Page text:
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Mature Faith and Self-Control in Speech Mature Faith and Self-Control in Speech

Mature Faith and Self-Control in Speech


The Yik Yak app, now thankfully defunct, allowed users to post anonymous comments and to agree or disagree with other users’ comments within a five-mile radius. For example, students on a university campus could share opinions about teachers, courses, or classmates. The app’s anonymous posts degenerated into many instances of gossip, bullying, harassment, racist and sexist slurs, and threats of violence.

The Yik Yak app revealed some of the nastier uses of language. Mature faith expresses itself in good deeds, such as helping fellow believers in need. Another example of faith in action is self-control with words—a common topic in wisdom literature.

James is circling back to a topic he already raised (1:19). In fact, controlling our speech is such an important and challenging example of faith that he writes that those who can control their tongues are “perfect” or mature (vv. 1–2). Self-control with words is a valuable measuring stick for spiritual maturity.

James gives three pictures of the tongue’s power. First, it’s like a bit in a horse’s mouth (v. 3). Though small, it controls a large animal. Second, it’s like the rudder of a ship (v. 4). Though small, it steers a large vessel. Third, it’s like a spark that starts a fire (v. 5; see Prov. 26:21). Though small, it affects a large area. The tongue is such a small thing, yet it can make “great boasts” and cause large problems.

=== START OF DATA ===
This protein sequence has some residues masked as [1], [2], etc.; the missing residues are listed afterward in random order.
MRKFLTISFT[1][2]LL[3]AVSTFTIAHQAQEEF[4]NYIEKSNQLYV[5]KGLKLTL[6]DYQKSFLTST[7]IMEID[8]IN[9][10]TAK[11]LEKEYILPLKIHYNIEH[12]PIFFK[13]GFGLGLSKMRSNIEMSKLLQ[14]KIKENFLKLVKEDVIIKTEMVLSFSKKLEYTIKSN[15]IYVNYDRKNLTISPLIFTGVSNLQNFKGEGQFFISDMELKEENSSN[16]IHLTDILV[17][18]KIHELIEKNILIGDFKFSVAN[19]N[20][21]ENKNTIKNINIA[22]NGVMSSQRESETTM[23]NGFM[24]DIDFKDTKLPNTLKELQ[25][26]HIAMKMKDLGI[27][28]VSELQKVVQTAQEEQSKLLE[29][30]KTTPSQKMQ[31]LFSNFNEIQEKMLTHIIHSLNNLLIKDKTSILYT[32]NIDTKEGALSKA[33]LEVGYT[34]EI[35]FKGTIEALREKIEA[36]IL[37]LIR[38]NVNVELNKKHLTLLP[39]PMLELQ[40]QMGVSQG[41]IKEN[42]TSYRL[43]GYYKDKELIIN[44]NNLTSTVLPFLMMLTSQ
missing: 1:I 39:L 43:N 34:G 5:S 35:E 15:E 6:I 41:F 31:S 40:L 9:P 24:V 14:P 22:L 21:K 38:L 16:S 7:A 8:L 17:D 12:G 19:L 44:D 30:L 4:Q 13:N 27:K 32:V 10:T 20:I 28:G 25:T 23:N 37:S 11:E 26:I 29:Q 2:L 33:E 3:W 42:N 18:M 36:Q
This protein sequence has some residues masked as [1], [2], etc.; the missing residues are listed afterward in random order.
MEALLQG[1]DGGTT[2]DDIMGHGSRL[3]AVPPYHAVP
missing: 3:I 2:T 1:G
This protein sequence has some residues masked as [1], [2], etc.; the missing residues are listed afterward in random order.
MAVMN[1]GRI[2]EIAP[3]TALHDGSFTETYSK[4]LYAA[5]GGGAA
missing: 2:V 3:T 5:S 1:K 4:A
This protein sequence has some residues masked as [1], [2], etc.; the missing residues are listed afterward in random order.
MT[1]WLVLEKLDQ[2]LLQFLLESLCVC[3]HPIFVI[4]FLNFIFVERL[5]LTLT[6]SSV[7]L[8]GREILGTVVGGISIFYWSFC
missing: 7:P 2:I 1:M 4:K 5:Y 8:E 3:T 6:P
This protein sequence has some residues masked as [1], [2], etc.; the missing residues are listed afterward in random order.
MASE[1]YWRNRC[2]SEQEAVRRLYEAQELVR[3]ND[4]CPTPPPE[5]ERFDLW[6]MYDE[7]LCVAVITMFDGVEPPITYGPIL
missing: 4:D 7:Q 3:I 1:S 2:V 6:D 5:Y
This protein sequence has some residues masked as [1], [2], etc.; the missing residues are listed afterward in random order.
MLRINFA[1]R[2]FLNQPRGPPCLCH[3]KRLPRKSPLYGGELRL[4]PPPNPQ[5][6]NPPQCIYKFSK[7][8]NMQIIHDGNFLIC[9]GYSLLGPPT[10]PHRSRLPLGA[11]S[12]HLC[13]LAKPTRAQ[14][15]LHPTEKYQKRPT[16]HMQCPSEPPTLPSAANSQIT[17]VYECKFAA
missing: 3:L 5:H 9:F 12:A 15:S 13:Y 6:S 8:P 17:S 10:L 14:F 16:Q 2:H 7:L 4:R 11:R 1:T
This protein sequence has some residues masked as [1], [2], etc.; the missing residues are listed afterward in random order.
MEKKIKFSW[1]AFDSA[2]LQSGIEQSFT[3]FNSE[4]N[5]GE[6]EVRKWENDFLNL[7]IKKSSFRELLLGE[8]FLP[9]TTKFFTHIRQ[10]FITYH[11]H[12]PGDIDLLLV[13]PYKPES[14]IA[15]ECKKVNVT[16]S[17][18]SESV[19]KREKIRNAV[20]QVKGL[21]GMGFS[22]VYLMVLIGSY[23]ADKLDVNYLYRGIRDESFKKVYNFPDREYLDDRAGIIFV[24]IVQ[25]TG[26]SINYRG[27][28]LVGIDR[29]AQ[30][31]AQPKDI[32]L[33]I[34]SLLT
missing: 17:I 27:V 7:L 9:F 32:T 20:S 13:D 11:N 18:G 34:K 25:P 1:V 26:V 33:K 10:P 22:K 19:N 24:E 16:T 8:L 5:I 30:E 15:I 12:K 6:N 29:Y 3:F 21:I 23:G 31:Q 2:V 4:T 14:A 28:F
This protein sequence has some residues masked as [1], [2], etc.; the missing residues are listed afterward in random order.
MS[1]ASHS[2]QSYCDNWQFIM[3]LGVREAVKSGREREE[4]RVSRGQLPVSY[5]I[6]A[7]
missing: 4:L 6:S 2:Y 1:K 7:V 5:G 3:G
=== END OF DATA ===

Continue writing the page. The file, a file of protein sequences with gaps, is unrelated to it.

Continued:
The negative implications are made explicit (with a vengeance!) in the next verse: “The tongue also is a fire, a world of evil among the parts of the body. It corrupts the whole body, sets the whole course of one’s life on fire, and is itself set on fire by hell” (v. 6; see John 8:44).

Pray with Us

Pray for Moody’s Practical Christian Ministry team—Catherine Christopher, Donald Martindell, Nathan Strand, Roberto Rivera, and Unity Ostercamp—who oversee students’ ministry at churches, nursing homes, and Christian organizations across the city.

BY Brad Baurain

Dr. Bradley Baurain is Professor and Program Head of TESOL (Teaching English to Speakers of Other Languages) at Moody Bible Institute. Bradley has the unique privilege of holding a degree from four different universities (including Moody). He is the author of On Waiting Well. Bradley taught in China, Vietnam, the United States, and Canada. Bradley and his wife, Julia, have four children and reside in Northwest Indiana.

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